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Join a close community of people from around the world and experience an opportunity to learn and share culture, arts and crafts, and more.
During our 30 years in Foreign Service, mainly in third-world countries, we started to realize how incredibly rich is the spirit of the people. These are people who are often smiling- sometimes against tremendous difficulty and hardship.
We consider ourselves fortunate to be personally acquainted with and count many of our vendors amongst our friends. Trade is an important part to many cultures (including ours!) and we are so pleased to participate with many fantastic traders from around the world.
We wanted to provide a place to expand on this experience and include others.
We are looking to create a cultural exchange blog- share stories from your part of the world following our community guidelines, even if your part of the world is right here in Washington, or the United States.
- What is it like to attend school in your part of the world?
- What it is like to hand-dye wool for a rug made in Western China by the Uighur people?
- How do Moroccan families prepare and eat a meal together?
- How does a Story-rug of the Gabbeh type express Iranian cultural values?
- How to visit this site regularly to earn Home-schooling credit for Social Studies?
- When is the next talk and slide show featuring news from the Travel Blog hosted at Music for the Eyes, in Langley Washington?
Answers to these questions and more can be found right here!
This is a growing community and the idea behind it will be growing too. Please be patient as we gather resources, and reach out for help to our growing network of individuals across the world.
Thank you 🙂
This blog, unusually, is about a US trip, not an international trip. In June we went to the Telluride Bluegrass Festival in the high mountains of southwest Colorado. This festival at 9,000 feet has been attracting bluegrass music fans for 45 years. Fred’s college roommate Bill and his wife, Marsha, have gone to Telluride many times, and were great to make all the arrangements. Over 10,000 of your closest friends attend this festival, so prior planning year in advance is essential. We scored festival tickets a year ago and were not...read more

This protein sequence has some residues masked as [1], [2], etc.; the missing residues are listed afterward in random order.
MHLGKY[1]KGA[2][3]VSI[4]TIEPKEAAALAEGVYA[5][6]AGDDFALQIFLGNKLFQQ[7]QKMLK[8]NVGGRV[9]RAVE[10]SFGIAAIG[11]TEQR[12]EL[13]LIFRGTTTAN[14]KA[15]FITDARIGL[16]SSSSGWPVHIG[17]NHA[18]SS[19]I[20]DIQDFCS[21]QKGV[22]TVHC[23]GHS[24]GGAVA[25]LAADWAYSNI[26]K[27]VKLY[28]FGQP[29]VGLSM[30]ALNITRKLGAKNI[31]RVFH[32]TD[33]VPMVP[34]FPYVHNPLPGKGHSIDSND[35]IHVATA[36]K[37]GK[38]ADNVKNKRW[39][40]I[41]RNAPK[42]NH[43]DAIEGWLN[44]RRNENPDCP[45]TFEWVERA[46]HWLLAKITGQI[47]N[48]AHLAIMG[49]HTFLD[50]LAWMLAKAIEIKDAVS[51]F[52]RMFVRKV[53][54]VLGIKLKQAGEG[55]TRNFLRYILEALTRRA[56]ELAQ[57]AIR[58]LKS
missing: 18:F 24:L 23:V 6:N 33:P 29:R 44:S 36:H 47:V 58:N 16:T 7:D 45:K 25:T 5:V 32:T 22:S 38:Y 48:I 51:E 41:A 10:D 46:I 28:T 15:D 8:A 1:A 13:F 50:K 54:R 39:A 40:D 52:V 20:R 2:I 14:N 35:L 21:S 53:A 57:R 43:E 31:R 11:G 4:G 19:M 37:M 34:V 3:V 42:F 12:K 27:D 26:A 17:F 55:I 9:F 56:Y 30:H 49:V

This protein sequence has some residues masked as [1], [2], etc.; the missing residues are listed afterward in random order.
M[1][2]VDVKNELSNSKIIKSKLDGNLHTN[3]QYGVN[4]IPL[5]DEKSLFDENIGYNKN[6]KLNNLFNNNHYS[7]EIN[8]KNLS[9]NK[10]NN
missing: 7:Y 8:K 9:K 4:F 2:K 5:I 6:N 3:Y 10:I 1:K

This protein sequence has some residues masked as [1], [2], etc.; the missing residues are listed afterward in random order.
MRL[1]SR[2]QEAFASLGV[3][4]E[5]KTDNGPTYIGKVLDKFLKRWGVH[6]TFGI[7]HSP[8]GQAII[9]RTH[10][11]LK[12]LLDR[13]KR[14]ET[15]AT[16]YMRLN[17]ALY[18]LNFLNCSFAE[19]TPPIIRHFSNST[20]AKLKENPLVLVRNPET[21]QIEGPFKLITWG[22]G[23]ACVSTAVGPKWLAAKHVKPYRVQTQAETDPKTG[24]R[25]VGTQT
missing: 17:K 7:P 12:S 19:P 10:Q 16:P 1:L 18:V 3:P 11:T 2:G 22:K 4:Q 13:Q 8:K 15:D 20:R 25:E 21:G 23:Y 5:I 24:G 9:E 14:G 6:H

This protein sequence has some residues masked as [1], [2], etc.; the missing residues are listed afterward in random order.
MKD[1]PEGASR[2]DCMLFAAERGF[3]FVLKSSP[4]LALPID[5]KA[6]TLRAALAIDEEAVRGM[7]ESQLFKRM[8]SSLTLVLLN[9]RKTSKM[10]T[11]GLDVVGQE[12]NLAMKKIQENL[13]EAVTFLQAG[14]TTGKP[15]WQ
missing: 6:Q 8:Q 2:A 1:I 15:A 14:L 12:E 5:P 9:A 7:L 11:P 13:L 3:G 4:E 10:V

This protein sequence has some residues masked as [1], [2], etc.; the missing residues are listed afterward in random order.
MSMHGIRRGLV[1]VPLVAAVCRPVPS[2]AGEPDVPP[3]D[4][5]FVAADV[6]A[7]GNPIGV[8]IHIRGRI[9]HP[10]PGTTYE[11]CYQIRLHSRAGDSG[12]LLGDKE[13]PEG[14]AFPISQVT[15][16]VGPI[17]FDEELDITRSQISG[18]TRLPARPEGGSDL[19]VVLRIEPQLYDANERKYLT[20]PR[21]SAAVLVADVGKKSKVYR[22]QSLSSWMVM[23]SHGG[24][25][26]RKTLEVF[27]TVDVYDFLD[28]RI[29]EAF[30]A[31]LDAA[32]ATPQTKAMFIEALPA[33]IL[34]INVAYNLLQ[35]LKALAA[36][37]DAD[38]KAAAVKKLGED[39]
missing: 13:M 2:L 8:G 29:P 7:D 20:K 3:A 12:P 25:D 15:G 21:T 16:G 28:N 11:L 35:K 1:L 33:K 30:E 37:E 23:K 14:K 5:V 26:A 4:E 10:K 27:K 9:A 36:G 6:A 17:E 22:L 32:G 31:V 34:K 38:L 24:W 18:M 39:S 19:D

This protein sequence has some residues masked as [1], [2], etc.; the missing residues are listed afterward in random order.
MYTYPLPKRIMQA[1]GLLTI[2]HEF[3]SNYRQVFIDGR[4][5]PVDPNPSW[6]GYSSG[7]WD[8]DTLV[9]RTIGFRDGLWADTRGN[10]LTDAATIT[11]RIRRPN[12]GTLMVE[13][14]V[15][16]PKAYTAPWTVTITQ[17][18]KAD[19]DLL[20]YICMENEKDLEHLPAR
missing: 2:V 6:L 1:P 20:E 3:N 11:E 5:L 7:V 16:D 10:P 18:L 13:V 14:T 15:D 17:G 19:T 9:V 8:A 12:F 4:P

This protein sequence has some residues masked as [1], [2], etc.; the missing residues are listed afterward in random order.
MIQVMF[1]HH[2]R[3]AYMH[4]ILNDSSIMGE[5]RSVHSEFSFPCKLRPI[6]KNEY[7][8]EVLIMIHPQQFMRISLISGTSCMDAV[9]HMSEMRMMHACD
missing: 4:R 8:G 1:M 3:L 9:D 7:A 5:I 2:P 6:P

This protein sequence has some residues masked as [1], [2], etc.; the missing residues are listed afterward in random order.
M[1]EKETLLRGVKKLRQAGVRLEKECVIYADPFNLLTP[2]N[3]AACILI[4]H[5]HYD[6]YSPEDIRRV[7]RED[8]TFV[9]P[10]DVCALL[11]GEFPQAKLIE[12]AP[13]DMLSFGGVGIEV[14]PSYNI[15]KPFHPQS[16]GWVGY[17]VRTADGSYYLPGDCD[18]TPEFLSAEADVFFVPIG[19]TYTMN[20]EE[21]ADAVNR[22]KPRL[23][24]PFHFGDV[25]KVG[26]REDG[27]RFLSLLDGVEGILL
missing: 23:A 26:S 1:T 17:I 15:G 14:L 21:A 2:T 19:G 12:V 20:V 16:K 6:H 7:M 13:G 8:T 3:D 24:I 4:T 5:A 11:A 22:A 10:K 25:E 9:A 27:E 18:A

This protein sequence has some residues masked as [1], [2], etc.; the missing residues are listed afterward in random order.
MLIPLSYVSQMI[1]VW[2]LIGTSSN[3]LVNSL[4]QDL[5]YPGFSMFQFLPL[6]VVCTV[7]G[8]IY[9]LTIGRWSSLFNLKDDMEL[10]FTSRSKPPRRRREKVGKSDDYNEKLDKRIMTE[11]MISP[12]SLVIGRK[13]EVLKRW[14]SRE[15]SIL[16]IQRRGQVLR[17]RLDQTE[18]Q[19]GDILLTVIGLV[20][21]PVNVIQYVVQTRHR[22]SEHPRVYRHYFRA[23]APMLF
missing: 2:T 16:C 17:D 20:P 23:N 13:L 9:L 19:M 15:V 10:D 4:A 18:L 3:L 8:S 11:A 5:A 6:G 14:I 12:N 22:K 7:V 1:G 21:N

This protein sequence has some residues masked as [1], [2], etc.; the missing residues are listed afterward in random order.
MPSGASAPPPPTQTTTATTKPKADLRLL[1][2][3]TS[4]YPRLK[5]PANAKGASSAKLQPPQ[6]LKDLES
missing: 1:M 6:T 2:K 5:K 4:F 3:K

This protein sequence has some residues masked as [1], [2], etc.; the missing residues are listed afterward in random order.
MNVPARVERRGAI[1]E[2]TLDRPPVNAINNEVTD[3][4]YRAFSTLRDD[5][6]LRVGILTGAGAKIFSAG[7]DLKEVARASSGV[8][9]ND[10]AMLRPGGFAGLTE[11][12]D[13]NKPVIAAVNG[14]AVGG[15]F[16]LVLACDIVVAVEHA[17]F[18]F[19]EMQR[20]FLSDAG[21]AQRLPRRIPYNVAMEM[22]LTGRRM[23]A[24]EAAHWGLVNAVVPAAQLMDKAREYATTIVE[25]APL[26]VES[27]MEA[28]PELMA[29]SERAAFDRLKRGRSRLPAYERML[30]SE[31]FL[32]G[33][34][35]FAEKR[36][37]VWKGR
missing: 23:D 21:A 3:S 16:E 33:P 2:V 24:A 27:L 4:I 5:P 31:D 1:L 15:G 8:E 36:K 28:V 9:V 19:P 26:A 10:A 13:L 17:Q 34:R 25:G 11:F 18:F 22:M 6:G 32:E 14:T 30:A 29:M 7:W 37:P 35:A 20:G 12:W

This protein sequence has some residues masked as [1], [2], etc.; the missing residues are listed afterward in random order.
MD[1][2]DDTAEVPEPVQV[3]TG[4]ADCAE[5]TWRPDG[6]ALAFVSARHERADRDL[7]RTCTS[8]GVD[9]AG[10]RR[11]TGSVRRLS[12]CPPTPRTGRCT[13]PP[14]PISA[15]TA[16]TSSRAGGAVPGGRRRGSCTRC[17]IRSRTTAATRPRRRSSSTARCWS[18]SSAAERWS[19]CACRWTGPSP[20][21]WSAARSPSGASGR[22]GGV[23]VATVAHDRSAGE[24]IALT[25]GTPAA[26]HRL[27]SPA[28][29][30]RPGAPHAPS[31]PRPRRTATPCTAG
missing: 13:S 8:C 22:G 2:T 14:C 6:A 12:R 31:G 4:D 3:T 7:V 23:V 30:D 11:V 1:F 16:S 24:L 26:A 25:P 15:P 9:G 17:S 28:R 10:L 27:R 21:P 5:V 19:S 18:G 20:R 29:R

A trip to Antarctica is on every traveler’s “bucket list”… and a trip that takes you south of the Antarctic Circle is an even finer “bucket”. Such cruises are not for the budget traveler, but who could resist when we kept hearing that the place was melting? We thought we had better get down to see it before it was gone. Well, we can tell you that even though it IS melting, there is still a lot of ice left. All cruises to the Antarctic occur during the southern summer, when sea ice is at its least dense....read more
Our earlier blog talked a bit about Bhutan and how to get there. The latest government pro-tourism project is called, “Why not Bhutan?” The tiny country is now pretty well set up for “high value” (or high cost) and low-impact tourism. A variety of tour companies run treks in the country, though no mountaineering is allowed…in respect for the deities who inhabit the 7,000 meter peaks. We decided on the more usual visit of hitting the three main tourist spots, all centered around western Bhutan. Although the...read more